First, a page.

MU expert says presidential debates likely to be as significant as 1960 Kennedy-Nixon debate

September 23, 2008

With many polls showing presidential candidates Democrat Barack Obama and Republican John McCain in a dead heat, many are predicting that the first presidential debate on Sept. 26 could be a turning point in the election. In addition, with the surprising selection of Alaska Governor Sarah Palin as John McCain's running mate, the St. Louis vice presidential debate could be the most viewed in U.S. history.

Mitchell McKinney, University of Missouri associate professor of communication and internationally recognized scholar of presidential debates, has identified the specific conditions necessary for debates to be influential in the outcome of an election. McKinney assessed key elements in the current presidential race:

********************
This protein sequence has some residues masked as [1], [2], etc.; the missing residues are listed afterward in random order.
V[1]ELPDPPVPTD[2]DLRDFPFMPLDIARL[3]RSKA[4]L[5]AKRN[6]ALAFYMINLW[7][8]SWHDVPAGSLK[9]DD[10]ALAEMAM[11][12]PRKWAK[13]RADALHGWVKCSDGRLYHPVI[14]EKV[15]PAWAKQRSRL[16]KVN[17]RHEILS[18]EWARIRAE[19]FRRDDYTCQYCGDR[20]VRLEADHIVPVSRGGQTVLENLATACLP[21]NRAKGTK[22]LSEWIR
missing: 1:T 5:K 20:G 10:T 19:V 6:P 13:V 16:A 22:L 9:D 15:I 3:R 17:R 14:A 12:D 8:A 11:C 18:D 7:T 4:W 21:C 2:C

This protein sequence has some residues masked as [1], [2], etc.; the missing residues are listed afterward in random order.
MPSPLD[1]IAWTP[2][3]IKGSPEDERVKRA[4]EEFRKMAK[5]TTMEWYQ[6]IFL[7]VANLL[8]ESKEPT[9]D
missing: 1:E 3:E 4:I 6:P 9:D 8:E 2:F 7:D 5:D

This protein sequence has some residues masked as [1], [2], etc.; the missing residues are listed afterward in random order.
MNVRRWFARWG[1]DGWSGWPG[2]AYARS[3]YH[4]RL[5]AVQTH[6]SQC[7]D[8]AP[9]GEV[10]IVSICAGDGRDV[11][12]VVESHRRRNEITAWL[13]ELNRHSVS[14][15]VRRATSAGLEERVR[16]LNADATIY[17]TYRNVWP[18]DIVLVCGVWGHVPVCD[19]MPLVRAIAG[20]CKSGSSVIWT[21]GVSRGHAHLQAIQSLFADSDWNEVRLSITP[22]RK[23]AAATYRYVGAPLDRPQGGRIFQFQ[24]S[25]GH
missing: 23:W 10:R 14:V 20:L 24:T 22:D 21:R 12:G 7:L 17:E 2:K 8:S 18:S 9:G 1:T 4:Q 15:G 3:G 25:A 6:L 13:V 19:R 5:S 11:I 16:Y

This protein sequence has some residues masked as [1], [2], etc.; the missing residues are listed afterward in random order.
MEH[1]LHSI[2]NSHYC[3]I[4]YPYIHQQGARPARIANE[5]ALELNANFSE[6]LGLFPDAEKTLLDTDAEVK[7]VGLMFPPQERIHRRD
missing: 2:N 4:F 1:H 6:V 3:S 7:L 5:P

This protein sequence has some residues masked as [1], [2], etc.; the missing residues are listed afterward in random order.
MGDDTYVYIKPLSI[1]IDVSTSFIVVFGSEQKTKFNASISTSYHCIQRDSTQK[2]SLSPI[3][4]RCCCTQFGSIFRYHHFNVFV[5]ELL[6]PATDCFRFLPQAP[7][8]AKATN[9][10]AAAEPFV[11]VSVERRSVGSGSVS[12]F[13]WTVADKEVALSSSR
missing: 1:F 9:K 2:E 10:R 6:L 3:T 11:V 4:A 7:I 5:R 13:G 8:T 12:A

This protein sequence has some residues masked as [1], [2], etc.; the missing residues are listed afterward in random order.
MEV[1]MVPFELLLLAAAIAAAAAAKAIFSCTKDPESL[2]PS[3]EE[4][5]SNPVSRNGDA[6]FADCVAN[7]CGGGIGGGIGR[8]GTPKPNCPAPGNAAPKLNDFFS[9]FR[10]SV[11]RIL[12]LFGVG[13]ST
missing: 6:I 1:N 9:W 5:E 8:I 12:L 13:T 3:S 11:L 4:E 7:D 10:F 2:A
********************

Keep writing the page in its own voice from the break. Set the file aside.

-- voters' familiarity or comfort level with the candidates
-- how close the race remains at the outset of a debate series
-- the number of undecided or leaning voters
-- the strength – or weakness – of traditional party allegiances

McKinney says the upcoming presidential debates have the potential to be as significant as the 1960 Kennedy-Nixon debates and the 1980 Reagan-Carter encounters.

Source: University of Missouri-Columbia

Explore further: Trump v. Clinton: How to stream the last presidential debate

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